The chance of a settlement in the 3-year-old water dispute dimmed Thursday when the city of Albuquerque rejected a request from federal officials to release more of its stored water to protect the Rio Grande silvery minnow, which has been on the endangered list for eight years.
Albuquerque Mayor Martin Chavez said the city had already released enough of its water for the fish and officials didn't intend to provide any more because of concerns for future human needs in the state's largest city.
This spring U.S. District Judge James Parker ruled the federal government had violated the Endangered Species act by failing to consider stored water for the silvery minnow. He is now being asked to order up to 58,000-acre feet released into the 170-mile, middle portion of the shallow river.
Chavez said the judge has not been friendly to human water needs in the past.
"I wouldn't be surprised if he picked the silvery minnow over children," he remarked.
The Bureau of Land Management says more water is necessary to maintain the minimum flow levels in the Rio Grande for the survival of the minnow. They are saying portions of the river are going to dry up soon except for sewage affluent.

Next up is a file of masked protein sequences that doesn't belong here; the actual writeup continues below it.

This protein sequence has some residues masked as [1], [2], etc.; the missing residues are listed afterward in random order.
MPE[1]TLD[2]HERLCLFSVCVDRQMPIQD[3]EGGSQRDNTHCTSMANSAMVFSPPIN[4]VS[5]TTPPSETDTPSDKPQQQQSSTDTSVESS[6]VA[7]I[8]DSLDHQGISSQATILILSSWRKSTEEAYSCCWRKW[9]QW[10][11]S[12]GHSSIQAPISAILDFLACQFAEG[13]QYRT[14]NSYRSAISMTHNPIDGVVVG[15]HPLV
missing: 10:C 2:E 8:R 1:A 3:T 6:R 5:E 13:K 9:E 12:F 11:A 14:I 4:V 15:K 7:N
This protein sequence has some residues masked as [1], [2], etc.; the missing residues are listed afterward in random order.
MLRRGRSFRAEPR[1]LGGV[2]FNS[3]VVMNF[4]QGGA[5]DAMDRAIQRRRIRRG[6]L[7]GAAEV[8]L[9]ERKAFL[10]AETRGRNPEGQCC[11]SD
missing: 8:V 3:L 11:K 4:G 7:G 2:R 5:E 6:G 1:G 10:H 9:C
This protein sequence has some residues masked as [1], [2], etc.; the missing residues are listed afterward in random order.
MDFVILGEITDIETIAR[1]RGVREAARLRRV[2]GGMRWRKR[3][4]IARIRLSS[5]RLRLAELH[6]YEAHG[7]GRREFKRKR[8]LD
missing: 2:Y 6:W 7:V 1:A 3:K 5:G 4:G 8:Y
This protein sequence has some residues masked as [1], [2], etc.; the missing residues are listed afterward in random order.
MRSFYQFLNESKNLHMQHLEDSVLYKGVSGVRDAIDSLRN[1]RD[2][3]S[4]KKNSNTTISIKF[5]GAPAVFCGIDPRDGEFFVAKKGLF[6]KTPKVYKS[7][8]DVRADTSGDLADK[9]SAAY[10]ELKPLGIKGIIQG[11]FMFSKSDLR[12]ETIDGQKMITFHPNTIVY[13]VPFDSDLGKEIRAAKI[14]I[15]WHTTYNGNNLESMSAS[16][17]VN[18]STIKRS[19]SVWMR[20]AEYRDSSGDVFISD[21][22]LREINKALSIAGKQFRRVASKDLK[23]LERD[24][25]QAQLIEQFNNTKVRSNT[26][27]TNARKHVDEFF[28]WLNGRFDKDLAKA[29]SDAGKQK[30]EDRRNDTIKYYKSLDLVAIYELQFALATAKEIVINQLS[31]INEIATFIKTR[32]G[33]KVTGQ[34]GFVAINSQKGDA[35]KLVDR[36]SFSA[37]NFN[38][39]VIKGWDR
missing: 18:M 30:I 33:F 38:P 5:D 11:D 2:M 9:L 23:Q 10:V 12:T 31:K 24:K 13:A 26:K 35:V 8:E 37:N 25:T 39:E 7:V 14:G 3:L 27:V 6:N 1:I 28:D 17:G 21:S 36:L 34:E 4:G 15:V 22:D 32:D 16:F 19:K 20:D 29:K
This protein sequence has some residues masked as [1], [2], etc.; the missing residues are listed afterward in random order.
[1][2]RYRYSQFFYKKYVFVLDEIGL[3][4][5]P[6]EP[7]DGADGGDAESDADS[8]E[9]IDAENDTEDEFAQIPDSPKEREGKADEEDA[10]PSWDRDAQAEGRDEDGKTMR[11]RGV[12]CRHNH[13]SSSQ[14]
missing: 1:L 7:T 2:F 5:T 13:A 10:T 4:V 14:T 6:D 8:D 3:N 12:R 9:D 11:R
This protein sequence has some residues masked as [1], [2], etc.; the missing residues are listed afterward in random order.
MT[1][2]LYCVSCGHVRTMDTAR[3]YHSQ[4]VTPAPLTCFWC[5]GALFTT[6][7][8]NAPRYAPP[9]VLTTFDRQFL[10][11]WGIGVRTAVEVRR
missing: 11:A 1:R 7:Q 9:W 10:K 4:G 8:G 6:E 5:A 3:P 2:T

Letty Belin, an attorney for the Land and Water Fund of the Rockies, said the coalition is seeking enough water to maintain at least a portion of the river for the fish. Less than 5 percent of the original population in the river survives.
"We are asking that the judge order that some water be left in some part of the Rio Grande so there is some part of the river where some of the minnows can live," she said. "We are not asking that the whole river be kept flowing."
At stake is water stored in the Heron Reservoir and other reservoirs and water brought into the state from Colorado through the San Juan/Chama project.
Sen. Pete Domenici, R-N.M., is backing Albuquerque officials in their opposition.
"The seizure of San Juan/Chama water by the courts for the silvery minnow would be a frontal assault on the people of New Mexico and their livelihoods," he said.
Earlier this summer, the city of Albuquerque released 40,000 acre-feet of its water to the BLM and loaned another 70,000 acre-feet to the Middle Rio Grande Conservation District to appease farmers and environmentalists.